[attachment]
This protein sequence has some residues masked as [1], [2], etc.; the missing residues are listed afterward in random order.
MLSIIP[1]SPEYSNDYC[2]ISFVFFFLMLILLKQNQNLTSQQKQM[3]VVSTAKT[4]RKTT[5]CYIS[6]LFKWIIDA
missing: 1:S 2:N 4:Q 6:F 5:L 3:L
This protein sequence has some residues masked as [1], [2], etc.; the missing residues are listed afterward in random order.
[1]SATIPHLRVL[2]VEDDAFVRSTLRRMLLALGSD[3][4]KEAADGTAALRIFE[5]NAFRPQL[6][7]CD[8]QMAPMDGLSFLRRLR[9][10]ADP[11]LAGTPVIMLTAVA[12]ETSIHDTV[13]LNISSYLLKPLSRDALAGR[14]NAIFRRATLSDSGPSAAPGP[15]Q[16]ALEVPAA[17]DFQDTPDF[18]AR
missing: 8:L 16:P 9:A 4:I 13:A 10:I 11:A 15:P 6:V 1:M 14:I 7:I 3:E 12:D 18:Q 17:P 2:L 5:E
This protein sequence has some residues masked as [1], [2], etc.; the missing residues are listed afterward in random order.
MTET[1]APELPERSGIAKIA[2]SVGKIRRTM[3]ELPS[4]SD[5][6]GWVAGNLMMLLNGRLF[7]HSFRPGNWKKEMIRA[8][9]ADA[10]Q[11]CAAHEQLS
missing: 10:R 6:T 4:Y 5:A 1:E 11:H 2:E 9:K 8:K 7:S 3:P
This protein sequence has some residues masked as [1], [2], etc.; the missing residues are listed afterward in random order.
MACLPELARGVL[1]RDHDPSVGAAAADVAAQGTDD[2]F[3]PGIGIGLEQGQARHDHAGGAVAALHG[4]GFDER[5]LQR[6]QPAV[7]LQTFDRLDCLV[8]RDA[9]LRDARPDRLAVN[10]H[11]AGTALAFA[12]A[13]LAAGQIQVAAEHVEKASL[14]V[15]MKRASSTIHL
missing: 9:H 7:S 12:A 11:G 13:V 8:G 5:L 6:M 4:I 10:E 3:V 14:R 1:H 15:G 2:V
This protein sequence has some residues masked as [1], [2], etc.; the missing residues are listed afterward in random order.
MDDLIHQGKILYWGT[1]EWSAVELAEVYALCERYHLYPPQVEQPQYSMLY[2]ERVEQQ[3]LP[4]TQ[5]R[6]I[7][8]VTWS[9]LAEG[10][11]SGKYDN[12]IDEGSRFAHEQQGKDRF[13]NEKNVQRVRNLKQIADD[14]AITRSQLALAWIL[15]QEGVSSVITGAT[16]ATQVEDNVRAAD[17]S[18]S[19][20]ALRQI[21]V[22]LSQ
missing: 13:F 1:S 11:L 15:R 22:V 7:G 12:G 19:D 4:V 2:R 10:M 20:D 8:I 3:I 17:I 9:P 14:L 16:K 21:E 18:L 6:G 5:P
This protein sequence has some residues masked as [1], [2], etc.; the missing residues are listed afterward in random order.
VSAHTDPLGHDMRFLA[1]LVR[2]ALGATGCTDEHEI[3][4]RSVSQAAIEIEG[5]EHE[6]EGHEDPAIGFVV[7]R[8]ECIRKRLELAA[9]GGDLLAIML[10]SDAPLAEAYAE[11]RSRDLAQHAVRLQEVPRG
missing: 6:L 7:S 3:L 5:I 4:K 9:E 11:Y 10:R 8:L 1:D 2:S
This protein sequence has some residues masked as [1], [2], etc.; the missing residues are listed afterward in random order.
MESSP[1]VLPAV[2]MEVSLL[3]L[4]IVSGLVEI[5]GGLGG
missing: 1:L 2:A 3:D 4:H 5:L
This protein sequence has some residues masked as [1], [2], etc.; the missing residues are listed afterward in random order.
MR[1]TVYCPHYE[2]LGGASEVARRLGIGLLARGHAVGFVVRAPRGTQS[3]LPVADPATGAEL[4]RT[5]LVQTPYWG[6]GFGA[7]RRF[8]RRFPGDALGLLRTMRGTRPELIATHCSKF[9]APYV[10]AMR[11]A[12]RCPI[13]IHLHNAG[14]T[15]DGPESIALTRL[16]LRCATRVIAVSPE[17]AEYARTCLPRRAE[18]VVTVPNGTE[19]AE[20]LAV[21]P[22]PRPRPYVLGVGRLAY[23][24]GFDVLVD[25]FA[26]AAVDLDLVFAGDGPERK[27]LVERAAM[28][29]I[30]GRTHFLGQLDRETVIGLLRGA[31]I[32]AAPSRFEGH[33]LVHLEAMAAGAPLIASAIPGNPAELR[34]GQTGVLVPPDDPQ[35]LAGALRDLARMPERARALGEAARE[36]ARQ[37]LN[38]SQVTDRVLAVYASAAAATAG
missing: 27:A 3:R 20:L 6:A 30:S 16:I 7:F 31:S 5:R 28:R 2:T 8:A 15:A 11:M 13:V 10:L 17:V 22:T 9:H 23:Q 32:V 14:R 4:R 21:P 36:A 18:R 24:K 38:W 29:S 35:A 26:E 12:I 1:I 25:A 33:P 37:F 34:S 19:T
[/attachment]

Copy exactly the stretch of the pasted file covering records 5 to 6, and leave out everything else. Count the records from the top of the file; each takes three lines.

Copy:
This protein sequence has some residues masked as [1], [2], etc.; the missing residues are listed afterward in random order.
MDDLIHQGKILYWGT[1]EWSAVELAEVYALCERYHLYPPQVEQPQYSMLY[2]ERVEQQ[3]LP[4]TQ[5]R[6]I[7][8]VTWS[9]LAEG[10][11]SGKYDN[12]IDEGSRFAHEQQGKDRF[13]NEKNVQRVRNLKQIADD[14]AITRSQLALAWIL[15]QEGVSSVITGAT[16]ATQVEDNVRAAD[17]S[18]S[19][20]ALRQI[21]V[22]LSQ
missing: 13:F 1:S 11:L 15:R 22:V 7:G 12:G 19:D 4:V 2:R 10:M 20:D 8:I 3:I 17:I 9:P 14:L 16:K 21:E 18:L 6:G 5:P
This protein sequence has some residues masked as [1], [2], etc.; the missing residues are listed afterward in random order.
VSAHTDPLGHDMRFLA[1]LVR[2]ALGATGCTDEHEI[3][4]RSVSQAAIEIEG[5]EHE[6]EGHEDPAIGFVV[7]R[8]ECIRKRLELAA[9]GGDLLAIML[10]SDAPLAEAYAE[11]RSRDLAQHAVRLQEVPRG
missing: 6:L 7:S 3:L 5:I 4:K 9:E 11:Y 10:R 8:L 1:D 2:S